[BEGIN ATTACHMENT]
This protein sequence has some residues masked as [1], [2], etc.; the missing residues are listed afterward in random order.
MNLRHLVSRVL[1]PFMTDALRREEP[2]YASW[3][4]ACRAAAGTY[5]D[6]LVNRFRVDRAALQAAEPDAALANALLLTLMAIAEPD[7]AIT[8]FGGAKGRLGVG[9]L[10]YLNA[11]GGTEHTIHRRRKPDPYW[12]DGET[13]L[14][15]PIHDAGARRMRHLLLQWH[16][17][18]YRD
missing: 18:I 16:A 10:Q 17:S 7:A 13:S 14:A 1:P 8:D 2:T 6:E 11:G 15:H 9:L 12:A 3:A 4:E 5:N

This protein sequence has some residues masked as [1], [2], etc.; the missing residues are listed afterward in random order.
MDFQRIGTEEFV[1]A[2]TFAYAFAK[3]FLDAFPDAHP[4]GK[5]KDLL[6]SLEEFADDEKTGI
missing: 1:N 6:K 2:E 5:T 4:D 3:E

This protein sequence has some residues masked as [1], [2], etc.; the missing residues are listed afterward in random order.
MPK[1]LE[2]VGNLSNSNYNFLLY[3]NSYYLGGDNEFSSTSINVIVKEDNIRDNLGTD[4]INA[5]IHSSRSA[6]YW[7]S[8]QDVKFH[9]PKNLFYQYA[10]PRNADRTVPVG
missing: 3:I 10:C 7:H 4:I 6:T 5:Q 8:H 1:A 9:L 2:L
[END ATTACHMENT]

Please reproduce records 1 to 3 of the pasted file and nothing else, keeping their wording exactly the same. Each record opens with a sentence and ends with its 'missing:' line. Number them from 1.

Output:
This protein sequence has some residues masked as [1], [2], etc.; the missing residues are listed afterward in random order.
MNLRHLVSRVL[1]PFMTDALRREEP[2]YASW[3][4]ACRAAAGTY[5]D[6]LVNRFRVDRAALQAAEPDAALANALLLTLMAIAEPD[7]AIT[8]FGGAKGRLGVG[9]L[10]YLNA[11]GGTEHTIHRRRKPDPYW[12]DGET[13]L[14][15]PIHDAGARRMRHLLLQWH[16][17][18]YRD
missing: 18:I 16:A 10:Q 17:S 7:A 13:S 14:A 1:P 8:D 2:T 6:E 11:G 15:H 9:L 12:A 3:A 4:E 5:N

This protein sequence has some residues masked as [1], [2], etc.; the missing residues are listed afterward in random order.
MDFQRIGTEEFV[1]A[2]TFAYAFAK[3]FLDAFPDAHP[4]GK[5]KDLL[6]SLEEFADDEKTGI
missing: 1:N 6:K 2:E 5:T 4:D 3:E

This protein sequence has some residues masked as [1], [2], etc.; the missing residues are listed afterward in random order.
MPK[1]LE[2]VGNLSNSNYNFLLY[3]NSYYLGGDNEFSSTSINVIVKEDNIRDNLGTD[4]INA[5]IHSSRSA[6]YW[7]S[8]QDVKFH[9]PKNLFYQYA[10]PRNADRTVPVG
missing: 3:I 10:C 7:H 4:I 6:T 5:Q 8:H 1:A 9:L 2:L